Walking is excellent ; unsurpassed in benefit to the system if one can afford time to get enough of it; a pleasant country, moderate weather, and good company being almost essential to its advantages. Beginners must not walk too fast or too far. Stop at the end of the first hour, and sit down for five minutes. Rest ten minutes at the end of the second, and every successive hour, if you go on long ; and never, while unaccustomed to pedestrianism, go more than three miles in one hour.

Riding on horseback is an admirable exercise; but it leaves neglected a number of useful muscles, which are brought into action in walking. Farmers in some places ride on horseback almost always, if they have to go a mile or more ; and, in consequence, they become poor walkers. They often almost wear out in an hour's stroll over hard pavements in town. Bicycling much resembles riding in effect.

Rowing is a capital exercise. More muscles are used in it than in walking or riding on horseback ; hands, arms, back, legs, and feet are all strenghened by it.

Skating is as wholesome in itself as any exercise can be. Always in a cold, bracing atmosphere (except roller skating, of course, which may be anywhere), even in a "rink," with freedom and variety of movement of the body and limbs, yet without violence, it is excellent for both sexes.

Swimming, as an exercise, apart from the good obtained from bathing, is less favorable. The pressure of the water, and its temperature if cool or cold, force the blood more or less from the surface of the body to the head. Swimming rapidly is, also, a violent exercise. But every boy and girl should learn to swim as early in life as possible, so as to lessen the danger when " overboard " unexpectedly anywhere.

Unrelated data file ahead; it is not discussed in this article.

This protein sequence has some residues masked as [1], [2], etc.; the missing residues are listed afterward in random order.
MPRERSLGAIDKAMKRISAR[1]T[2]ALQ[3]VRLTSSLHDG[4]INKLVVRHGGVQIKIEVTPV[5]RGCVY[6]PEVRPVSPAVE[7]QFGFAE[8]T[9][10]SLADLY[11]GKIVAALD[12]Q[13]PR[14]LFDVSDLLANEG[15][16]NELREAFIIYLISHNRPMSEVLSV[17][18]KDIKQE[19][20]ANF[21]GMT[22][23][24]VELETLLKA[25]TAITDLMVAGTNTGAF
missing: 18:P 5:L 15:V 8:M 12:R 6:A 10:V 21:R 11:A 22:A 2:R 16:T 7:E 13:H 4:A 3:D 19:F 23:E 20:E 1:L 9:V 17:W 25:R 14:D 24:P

Out-of door games, as lawn tennis, croquet, cricket, base-ball, are all, in moderation, not only enjoyable, but wholesome in their effect upon the bodily condition. Exhilaration of mind makes all exercise more beneficial. It is astonishing what an amount of work people will do under the name of play. A Chinese mandarin, on seeing a number of English gentlemen engaged actively in a game of base ball or cricket said, "In my country we always pay people for taking so much trouble to amuse us." No treadmill, however, would ever build up muscle like the cricket ground.

Healthy Breathing

Little thought is needed, for every one to see that for good breathing there must be sound lungs and air-tubes, and strength in the muscles of the chest, as well as pure air. Our breathing muscles can be strengthened by exercise. All active muscular movements of any part of the body, but especially brisk walking or running, quicken the action of the heart; and, as the blood then goes more rapidly through the lungs, it needs to be, and is, aired by quicker breathing.

Using the voice a great deal (as in speaking or singing) in early life, promotes the growth of the lungs and the strength of the breathing muscles. Those who belong to consumptive families should, while young, be accustomed to active out-of-door habits ; and for them, reading or speaking aloud or singing (vocal gymnastics) will be wholesome exercise ; that is, so long as they are well. When the lungs are actually diseased, active efforts of all kinds should be avoided.

Pure air, and plenty of it, is a constant necessity for health. The application of this truth belongs in many ways to our every-day life, especially, of course, within doors. Out of doors we can usually trust to nature to supply us a fair share of whole-some air, if, of course, we keep away from localities in which the air is vitiated by bad sanitation or other unwholesome surroundings. .

Personal Cleanliness

The importance of cleanliness in all the actions of life is almost too apparent to need mention, were it not that it is so much neglected by many. Not only cleanliness of the skin, the hair, the teeth, the nails, and the clothing is necessary, but also cleanliness in all our habits. By this means we shall avoid many diseases which are entirely due to dirt of various kinds. The old and excellent definition that dirt is matter in the wrong place suggests that it Should be removed; and when we remember that this dirt may consist of irritating particles of minerals in the form of dust, or of poisonous chemicals, and, more fatally, of disease germs, we shall be greatly impressed with the necessity of being clean.